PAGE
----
She said: “Frank wasn’t nothing but a flunky, and one that Bumpy never did really trust…Frank Lucas is a damned liar, and I want the world to know it.”

Thousands attended the funeral of Bumpy Johnson, which was held at St Martin’s Episcopal Church in Manhattan, a focal point of the African-American community in the area. He is buried in Woodlawn Cemetery in The Bronx.

At the time of his funeral, Bumpy Johnson’s net worth was estimated to be about $50 million – though there are some suggestions that it might have been as high as $100 million.

Bumpy Johnson in Popular Culture

One of the reasons why people still know the name Bumpy Johnson is that he has been depicted in so many films and TV shows.

The first was just three years after his death, when a character called Bumpy Jones helps the title character in the movie Shaft.

Laurence Fishburne has played Johnson on screen twice, the first time in the 1984 film The Cotton Club and then in the 1997 Bumpy Johnson movie Hoodlum.

hoodlum
Image: IMDB

The most famous recent portrayal of Johnson was by Clarence Williams III, who played him in the 2007 Ridley Scott classic, American Gangster.

Although, as we have seen, Johnson’s widow took exception to the plot of the film, particularly around the depiction of Bumpy’s death.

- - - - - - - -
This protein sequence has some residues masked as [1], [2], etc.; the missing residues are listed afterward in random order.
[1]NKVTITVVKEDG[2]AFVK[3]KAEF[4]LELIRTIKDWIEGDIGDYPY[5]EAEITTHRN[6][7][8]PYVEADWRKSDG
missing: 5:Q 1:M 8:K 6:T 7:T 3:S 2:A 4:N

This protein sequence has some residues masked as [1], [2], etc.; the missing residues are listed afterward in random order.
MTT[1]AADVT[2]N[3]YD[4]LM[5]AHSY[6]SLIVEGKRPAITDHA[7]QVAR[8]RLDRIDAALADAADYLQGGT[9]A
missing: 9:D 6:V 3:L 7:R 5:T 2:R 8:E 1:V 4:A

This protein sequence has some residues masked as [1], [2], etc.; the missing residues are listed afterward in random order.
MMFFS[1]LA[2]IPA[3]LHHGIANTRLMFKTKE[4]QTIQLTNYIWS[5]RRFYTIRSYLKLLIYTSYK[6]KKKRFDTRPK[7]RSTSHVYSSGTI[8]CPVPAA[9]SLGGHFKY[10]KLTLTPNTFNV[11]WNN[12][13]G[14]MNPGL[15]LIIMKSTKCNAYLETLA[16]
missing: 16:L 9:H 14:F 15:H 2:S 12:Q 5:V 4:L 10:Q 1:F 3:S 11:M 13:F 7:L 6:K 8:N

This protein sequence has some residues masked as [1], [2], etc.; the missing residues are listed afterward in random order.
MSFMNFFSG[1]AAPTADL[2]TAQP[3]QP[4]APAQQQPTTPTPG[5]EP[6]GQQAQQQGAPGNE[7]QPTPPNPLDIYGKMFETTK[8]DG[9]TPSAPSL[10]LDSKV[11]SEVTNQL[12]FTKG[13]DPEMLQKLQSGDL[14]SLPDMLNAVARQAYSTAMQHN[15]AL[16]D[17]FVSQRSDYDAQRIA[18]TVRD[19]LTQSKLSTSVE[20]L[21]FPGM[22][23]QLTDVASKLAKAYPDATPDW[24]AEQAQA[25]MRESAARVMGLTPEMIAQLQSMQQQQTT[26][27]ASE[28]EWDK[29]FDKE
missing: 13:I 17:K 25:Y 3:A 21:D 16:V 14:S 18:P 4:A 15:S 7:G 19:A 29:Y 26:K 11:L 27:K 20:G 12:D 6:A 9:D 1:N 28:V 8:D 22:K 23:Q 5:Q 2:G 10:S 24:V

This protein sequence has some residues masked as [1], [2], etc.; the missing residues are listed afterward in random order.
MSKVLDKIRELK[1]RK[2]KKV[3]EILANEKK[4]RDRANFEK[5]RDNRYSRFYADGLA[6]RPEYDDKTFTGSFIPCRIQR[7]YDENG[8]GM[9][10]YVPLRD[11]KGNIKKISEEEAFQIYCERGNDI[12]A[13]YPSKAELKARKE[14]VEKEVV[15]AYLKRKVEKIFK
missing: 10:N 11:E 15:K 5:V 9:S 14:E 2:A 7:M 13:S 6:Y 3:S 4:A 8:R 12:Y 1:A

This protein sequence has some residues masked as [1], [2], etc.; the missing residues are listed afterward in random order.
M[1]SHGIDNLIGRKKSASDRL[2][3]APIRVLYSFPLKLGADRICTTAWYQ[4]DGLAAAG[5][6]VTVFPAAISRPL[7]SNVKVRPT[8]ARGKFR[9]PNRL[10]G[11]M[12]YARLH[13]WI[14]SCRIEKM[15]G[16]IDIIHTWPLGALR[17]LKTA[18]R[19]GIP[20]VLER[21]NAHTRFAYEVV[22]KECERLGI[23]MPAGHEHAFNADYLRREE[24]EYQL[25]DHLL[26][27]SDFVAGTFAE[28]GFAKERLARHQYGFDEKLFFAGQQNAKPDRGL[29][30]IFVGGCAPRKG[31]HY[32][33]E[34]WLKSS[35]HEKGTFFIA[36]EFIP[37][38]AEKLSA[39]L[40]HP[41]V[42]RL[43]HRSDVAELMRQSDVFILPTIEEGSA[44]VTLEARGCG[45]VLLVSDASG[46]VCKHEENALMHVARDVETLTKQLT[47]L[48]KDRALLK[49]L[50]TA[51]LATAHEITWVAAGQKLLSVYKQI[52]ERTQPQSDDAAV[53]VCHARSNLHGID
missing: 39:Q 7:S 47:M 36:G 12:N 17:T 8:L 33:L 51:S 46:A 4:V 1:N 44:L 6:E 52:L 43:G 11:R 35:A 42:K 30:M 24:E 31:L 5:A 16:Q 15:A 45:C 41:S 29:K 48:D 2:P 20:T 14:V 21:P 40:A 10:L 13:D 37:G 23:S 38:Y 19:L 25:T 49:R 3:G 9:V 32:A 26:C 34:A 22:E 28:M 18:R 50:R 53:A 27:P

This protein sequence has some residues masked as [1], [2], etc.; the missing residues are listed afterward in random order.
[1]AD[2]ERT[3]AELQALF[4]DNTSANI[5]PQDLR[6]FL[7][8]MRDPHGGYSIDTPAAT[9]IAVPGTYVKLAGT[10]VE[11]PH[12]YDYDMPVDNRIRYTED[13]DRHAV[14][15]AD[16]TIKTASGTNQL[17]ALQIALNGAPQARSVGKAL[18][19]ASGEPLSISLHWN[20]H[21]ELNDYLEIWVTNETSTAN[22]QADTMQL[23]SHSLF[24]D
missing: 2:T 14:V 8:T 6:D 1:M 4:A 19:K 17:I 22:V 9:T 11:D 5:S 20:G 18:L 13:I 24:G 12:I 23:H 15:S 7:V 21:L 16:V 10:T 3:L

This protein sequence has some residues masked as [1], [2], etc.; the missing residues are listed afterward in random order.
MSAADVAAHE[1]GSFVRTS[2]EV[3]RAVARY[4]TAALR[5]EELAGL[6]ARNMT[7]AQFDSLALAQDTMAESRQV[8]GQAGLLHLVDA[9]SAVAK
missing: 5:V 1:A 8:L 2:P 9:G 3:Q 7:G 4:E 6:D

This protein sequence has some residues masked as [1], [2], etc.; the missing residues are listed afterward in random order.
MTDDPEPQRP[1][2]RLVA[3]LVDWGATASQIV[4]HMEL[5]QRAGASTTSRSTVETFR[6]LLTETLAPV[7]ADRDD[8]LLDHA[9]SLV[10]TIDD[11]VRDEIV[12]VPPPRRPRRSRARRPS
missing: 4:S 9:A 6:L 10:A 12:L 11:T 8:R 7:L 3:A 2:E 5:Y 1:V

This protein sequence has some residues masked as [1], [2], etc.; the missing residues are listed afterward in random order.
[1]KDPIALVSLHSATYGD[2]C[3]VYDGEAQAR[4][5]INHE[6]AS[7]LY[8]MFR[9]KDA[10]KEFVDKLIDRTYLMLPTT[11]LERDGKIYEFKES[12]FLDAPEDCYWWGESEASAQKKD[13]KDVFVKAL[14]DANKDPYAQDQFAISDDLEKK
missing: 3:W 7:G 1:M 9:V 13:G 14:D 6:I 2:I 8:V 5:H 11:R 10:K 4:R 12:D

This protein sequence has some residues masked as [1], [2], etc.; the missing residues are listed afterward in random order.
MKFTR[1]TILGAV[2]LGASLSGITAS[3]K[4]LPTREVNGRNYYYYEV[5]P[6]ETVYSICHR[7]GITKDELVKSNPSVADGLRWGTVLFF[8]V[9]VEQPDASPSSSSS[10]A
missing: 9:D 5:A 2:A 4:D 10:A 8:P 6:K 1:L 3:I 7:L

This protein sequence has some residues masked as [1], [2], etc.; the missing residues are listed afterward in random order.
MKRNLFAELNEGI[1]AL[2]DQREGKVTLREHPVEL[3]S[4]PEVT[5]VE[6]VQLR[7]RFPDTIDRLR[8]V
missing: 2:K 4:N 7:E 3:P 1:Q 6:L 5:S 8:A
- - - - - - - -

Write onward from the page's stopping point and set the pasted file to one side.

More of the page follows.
Bumpy Johnson: a Lasting Legacy

Anybody who plays one of today’s – strictly legal – numbers games in the New York Lottery is engaging in an activity that Bumpy Johnson helped to bring to hundreds of thousands in Harlem – strictly illegally.

While Johnson was a prominent figure in the illicit gambling market that thrived across the Five Boroughs, he is remembered more for his exploits in wider organized crime.

Some, aware of his kindness to the poor, have depicted him as a modern Robin Hood.

But that’s too simplistic a description of a violent criminal who was arrested more than 40 times and incarcerated on numerous occasions.

Nevertheless, he fostered a sense of responsibility to the Harlem community among the criminal fraternity that was undoubtedly lost after his passing.

Bumpy Johnson was a complex man, but one aspect of his character that deserves praise is that he stood up for Black people at a time when it was not easy to do so.

The modern world may not respect him for the crimes he committed, but it may for the resistance he displayed against prejudice and oppression.

Martin Booth
Sports & Casino Expert
Martin Booth
Sports & Casino Expert

Martin brings extensive experience from the gambling industry to the task of writing about global online sports betting and casino operations. He spent more than two decades in senior roles on the sports desks of UK national newspapers, then moved on to work in a B2C and B2B capacity for major gambling firms. He now runs an award-winning copywriting consultancy and has written extensively for sites such as Gambling.com, Bookies.com, Casino.org and Horseracing.co.uk. Martin has been interested in gambling for more than 50 years, ever since he had two shillings each way on Red Rum in the 1973 Grand National.